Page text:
“Pollen production from ragweed grown in chambers at the carbon dioxide concentration of a century ago was about 5 grams per plant; at today’s approximate carbon dioxide level, it was about 10 grams, and at a level projected to occur about 2075 under the higher emissions scenario (A2), it was about 20 grams. (Source: Ziska LH, Caulfield FA. Rising carbon dioxide and pollen production of common ragweed, a known allergy-inducing species: implications for public health. Aust J Plant Physiol. 2000;27:893–898.)”

Some folks might say that longer growing seasons and more CO2 for plants must be a good thing.  However, nothing could be further from the truth.  A warming planet also leads to drought in one area and floods in another, neither of which is good for growing crops.  AND, it’s not always the case that more CO2 and more heat are good for all plants.  Take corn for instance.  Corn pollen is sensitive to heat, which destroys it.  So corn crops will be adversely affected in a warming world.


What are the medical implications of increasing pollen?

There’s lots of work that’s been done on linking pollen to increased visits to the doctor’s office or emergency department (ED).  If more pollen is produced because of climate change then this kind of work is really important so we can know what the impacts are on people with allergies, asthma, and lung disease.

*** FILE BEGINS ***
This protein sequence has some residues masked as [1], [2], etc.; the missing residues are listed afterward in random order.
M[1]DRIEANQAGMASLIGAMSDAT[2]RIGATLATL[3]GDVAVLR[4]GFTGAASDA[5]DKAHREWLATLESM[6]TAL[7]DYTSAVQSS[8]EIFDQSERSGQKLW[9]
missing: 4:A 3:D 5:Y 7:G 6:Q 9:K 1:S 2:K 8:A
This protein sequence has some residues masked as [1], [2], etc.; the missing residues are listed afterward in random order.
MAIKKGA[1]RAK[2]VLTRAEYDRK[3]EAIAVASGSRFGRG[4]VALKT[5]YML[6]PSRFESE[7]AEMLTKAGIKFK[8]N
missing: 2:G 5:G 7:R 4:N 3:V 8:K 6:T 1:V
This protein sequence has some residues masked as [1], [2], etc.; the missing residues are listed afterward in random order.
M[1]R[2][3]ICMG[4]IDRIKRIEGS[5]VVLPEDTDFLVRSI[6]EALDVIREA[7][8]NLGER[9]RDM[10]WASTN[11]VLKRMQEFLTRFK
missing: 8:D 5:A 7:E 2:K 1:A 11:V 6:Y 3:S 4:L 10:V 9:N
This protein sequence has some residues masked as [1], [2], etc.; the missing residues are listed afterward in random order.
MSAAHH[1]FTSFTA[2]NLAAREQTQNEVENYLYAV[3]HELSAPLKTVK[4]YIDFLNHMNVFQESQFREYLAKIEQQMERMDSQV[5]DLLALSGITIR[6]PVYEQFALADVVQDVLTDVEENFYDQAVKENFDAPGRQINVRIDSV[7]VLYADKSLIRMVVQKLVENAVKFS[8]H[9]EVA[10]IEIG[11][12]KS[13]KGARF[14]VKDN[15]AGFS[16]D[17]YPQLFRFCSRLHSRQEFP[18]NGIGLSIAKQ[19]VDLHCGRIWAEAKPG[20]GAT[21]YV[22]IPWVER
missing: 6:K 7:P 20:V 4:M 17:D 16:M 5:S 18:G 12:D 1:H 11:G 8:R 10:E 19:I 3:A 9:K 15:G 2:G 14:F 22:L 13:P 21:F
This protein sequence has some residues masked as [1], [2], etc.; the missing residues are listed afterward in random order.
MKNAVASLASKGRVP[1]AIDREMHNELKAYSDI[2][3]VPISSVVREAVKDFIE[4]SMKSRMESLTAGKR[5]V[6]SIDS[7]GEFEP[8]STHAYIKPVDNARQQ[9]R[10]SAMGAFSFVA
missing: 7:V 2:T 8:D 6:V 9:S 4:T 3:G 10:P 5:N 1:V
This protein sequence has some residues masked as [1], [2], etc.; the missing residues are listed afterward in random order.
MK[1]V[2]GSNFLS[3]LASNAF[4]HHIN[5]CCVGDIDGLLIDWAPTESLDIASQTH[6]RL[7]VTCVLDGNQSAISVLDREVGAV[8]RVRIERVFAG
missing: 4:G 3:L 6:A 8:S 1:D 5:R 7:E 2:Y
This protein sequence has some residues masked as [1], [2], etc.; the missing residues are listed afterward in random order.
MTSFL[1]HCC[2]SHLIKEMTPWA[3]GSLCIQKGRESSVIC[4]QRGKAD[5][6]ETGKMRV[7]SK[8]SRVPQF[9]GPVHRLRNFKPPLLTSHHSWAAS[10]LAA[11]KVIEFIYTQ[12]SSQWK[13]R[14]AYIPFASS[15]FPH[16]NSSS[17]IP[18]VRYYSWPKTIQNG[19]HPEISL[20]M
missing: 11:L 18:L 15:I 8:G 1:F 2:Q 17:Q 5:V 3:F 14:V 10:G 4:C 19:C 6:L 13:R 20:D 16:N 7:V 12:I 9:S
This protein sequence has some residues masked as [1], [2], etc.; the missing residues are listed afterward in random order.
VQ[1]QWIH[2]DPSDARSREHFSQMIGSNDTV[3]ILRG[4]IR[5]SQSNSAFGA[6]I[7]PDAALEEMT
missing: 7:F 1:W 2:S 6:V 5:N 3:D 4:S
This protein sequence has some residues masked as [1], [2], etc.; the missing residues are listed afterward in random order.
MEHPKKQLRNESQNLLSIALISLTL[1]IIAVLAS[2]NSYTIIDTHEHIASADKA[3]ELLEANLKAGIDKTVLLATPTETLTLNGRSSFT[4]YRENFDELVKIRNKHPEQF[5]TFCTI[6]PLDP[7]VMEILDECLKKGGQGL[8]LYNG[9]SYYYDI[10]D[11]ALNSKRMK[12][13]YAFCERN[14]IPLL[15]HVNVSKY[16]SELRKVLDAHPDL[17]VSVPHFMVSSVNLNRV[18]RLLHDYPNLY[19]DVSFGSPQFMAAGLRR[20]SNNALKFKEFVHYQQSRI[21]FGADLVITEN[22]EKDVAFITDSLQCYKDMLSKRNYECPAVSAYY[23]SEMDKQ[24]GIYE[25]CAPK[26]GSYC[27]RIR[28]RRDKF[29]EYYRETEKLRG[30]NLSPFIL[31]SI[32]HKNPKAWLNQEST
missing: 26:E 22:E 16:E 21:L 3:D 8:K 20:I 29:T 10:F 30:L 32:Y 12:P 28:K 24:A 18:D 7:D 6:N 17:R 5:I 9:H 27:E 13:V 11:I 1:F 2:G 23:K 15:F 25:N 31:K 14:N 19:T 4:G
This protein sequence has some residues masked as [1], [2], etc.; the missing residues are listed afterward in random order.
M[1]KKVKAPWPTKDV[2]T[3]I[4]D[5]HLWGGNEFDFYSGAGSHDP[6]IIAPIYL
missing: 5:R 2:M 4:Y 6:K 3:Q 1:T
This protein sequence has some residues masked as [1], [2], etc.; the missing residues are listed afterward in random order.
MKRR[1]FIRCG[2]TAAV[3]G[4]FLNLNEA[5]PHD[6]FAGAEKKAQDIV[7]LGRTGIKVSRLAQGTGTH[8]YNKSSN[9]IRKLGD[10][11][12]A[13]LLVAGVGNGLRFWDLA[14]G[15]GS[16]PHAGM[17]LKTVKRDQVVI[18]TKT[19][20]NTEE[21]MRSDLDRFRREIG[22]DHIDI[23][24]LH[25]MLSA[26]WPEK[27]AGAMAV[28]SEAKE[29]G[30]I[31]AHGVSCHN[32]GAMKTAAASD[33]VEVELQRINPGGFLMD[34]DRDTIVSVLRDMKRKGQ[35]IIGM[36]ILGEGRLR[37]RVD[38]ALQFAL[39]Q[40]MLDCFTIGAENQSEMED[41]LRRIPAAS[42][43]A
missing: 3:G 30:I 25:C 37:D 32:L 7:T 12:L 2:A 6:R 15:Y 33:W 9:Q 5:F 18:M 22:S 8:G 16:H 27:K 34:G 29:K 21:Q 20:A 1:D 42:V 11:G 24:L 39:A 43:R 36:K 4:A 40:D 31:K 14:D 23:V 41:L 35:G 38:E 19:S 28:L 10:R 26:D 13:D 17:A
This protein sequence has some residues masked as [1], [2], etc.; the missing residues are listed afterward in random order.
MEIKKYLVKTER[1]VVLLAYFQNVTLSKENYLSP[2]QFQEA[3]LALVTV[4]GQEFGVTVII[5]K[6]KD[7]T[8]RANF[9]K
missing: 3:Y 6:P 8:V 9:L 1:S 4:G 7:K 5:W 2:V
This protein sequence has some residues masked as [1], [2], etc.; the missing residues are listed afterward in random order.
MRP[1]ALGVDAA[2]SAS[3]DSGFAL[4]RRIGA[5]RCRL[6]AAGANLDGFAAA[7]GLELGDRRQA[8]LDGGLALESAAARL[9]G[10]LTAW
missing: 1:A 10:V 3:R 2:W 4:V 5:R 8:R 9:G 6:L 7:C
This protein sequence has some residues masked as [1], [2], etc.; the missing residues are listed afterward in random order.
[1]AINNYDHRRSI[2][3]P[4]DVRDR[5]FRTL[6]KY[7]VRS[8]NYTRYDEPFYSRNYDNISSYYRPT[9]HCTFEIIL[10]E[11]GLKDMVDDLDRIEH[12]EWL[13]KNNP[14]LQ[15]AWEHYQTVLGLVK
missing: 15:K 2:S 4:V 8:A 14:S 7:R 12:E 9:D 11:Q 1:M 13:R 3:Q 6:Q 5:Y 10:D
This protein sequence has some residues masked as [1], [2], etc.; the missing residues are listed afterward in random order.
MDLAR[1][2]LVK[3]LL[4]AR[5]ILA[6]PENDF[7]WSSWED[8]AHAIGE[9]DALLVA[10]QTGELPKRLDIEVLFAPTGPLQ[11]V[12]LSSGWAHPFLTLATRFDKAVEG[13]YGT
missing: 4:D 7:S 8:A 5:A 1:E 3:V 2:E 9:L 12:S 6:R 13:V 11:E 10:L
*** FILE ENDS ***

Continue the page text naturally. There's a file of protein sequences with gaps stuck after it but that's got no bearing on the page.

After sorting through a few medical papers I find that ragweed is not necessarily associated with increased asthma attacks, BUT high levels of tree and grass pollen ARE associated.  Part of the problem with teasing out the effect of ragweed is that the peak of ragweed pollen production is late summer/early fall, which coincides with the seasonal onset of the common cold, which also triggers asthma.

However, ragweed is still a major cause of allergic suffering, and if ragweed pollen is increasing, then so is the pollen of other plants.  Also, it depends on where your study is located.  In the chart below from a great study by Dr Lyndsey Darrow and company at the Emory School of Public Health in Atlanta, pollen data and ED visits are compared.

The first figure shows the seasonal peaks for different pollens, while the second shows the risk of ED visits for asthma versus the pollen concentration in the air.  The data shows is that over 11 years (1993 to 2004), high levels of oak tree pollen (Quercus) and grasses (Poaceae) are directly associated with increased visits to the ED for asthma.  Children 5 to 17 years old were especially susceptible to oak tree pollen, while adults (18 to 39 years old) had more asthma attacks due to grass pollen.